by Neil Putnam, Mitchell, SD
Dan Hanson serves as the planning and zoning administrator for the City of Brookings, a friendly college town, located in eastern South Dakota, half-hour west of the Minnesota border. Hanson is considered one of the most respected planners in the state, working on critical legislation and providing mentoring to fellow planners.
Getting his start
Hanson grew up in a small Norwegian community in southwest Minnesota. Hanson explains that, “Many communities in this area were created in the late 1800s by immigrants from European countries such as Norway, Poland, Denmark, and Germany, to name a few.”
After high school, Hanson moved to Brookings, which is home to South Dakota State University (SDSU), the largest in the state. By South Dakota standards, Brookings is considered a large city with over 22,000 residents and is the fourth largest city in the state. Hanson describes Brookings as a typical “college town” with numerous college rentals, apartments, fast food restaurants and pizza parlors. He also mentioned that Brookings has a diversified industrial base, well-kept neighborhoods, beautiful parks and easy access to Interstate 29.
During his first six years in Brookings, Hanson worked as a construction worker and factory worker before attending SDSU at the old age of 25. While attending college, he married his wife Judy and they had two children. To make ends meet, Hanson worked full-time while attending college at the local county jail from midnight to 8:00 a.m. This experience in law enforcement provided Hanson the opportunity to study criminal, civil, and property laws. He graduated from SDSU in 1985 with a degree in Business Economics.
From working at the jail to planning
Following graduation, Hanson joined the City of Brookings Engineering Department as the Planning, Zoning, and Housing Administrator. He attributes being selected based on his experience in law enforcement, working at the county jail, since the new job involved enforcing housing and zoning regulations.
Hanson describes the position as a combination of city planning, zoning code enforcement, and rental housing inspections. Since this was a ‘new’ position, training was limited. So in order to gain a formal understanding of land use planning, Hanson spent his first years taking planning courses from the University of Wisconsin, traveling to state and regional planning seminars, and reading many planning books from APA.
Fortunately, Brookings had adopted its first comprehensive plan in 1966 which included a straightforward zoning ordinance and detailed subdivision ordinance. The comprehensive plan had been modified somewhat in 1983.
Working in planning for 28 years
Hanson’s early years on the job involved reviewing the city’s land use history, computerizing paper files, and streamlining the housing inspection procedures for around 3,000 rental dwelling units in addition to ongoing rezonings, subdivision plats, site plan reviews, variances and special exceptions. In 1994, the zoning ordinance was updated and restructured with minimal impact on the original area regulations.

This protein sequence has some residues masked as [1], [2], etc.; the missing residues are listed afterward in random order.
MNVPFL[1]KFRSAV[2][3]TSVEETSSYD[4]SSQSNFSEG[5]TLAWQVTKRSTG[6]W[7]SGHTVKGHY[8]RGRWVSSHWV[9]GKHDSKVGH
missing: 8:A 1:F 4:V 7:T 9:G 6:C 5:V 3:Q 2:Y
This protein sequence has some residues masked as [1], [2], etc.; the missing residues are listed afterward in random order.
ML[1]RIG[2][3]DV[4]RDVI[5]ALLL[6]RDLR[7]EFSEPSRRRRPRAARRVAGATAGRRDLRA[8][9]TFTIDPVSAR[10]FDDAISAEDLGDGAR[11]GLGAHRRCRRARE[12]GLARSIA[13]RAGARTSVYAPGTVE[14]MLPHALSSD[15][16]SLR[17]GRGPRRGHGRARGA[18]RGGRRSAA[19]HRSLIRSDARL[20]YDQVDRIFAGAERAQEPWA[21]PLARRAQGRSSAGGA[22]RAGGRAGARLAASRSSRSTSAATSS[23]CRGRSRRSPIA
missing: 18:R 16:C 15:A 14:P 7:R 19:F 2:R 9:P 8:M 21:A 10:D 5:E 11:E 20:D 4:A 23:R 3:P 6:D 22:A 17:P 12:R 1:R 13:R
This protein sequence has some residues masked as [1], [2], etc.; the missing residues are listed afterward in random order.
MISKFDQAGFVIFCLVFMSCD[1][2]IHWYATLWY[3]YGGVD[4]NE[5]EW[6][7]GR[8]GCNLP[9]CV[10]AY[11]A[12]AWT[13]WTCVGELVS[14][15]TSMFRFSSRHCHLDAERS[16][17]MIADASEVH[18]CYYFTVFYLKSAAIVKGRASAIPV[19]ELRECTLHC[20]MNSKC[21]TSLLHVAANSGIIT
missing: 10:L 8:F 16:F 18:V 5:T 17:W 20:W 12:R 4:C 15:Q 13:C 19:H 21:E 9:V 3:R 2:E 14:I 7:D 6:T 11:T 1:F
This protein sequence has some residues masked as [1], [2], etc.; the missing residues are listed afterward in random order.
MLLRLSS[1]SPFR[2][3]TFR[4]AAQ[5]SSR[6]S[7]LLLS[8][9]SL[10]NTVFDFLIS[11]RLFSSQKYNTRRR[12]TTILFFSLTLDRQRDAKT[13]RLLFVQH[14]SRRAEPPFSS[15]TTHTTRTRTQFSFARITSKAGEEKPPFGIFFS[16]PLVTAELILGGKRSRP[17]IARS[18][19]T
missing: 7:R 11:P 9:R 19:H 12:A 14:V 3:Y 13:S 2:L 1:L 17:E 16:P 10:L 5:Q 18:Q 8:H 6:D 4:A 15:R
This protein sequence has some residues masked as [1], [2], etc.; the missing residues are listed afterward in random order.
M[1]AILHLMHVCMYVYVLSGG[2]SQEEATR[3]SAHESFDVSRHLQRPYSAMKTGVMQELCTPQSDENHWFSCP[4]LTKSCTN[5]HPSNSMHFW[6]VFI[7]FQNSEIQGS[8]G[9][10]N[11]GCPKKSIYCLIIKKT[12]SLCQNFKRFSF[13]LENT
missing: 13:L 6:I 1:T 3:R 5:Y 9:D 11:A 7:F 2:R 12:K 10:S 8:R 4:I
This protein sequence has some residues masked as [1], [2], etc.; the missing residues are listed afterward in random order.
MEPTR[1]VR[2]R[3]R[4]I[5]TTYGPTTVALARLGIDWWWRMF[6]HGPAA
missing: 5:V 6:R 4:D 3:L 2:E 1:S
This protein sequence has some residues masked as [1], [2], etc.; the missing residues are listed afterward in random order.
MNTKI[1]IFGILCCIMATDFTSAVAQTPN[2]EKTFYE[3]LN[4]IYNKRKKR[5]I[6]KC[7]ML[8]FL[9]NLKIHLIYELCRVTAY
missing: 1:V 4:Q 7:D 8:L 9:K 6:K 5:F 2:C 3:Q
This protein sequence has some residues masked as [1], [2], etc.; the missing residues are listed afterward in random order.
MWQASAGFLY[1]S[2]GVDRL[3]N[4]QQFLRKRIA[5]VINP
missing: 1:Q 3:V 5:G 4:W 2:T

He described that his greatest professional challenge happened in 1999 when a complete rewrite of the 1966 comprehensive plan was undertaken. The Vision 2020 Comprehensive Plan was completed in about 30 months and formally adopted by the governing body in February 2002. The plan was created entirely in-house and has projections to 2020. In addition, the zoning ordinance was updated and the subdivision ordinance was also completely rewritten.
Hanson said, “Today, Brookings has a newly created Community Development Department with two planners and two code enforcement officers. The city has not experienced an economic slowdown over the past four years due to its population growth and continuing expansion of SDSU as a Division 1 institution.”
However, Brookings still faces the following major challenges in the future:
- Maintaining an adequate supply of affordable housing
- Creating walkable neighborhoods
- Continuing to diversify its commercial and industrial base
- Managing storm water runoff, which is a problem as the city is nestled between two floodplains
When asked about advice to fellow planners, Dan said, “The importance of educating the public, governing body, and the planning commission on land use principles and objectives cannot be overstated. It is vital that planners are given the opportunity to provide in-service training on a regular basis to these groups.”
Hanson’s office motto is simple, “Your judgment is no better than your knowledge.” He explained, “Everyone involved in making decisions regarding land use planning needs the proper knowledge to make sound decisions. This motto also pushes me to seek out the latest information so I can keep pace with new ideas and review unique solutions to old problems. I encourage all planners to do likewise. Your community will benefit greatly!”
Neil Putnam is the former president of the South Dakota Planners Association and is the city planner for the City of Mitchell, SD.
Published in the February/March 2013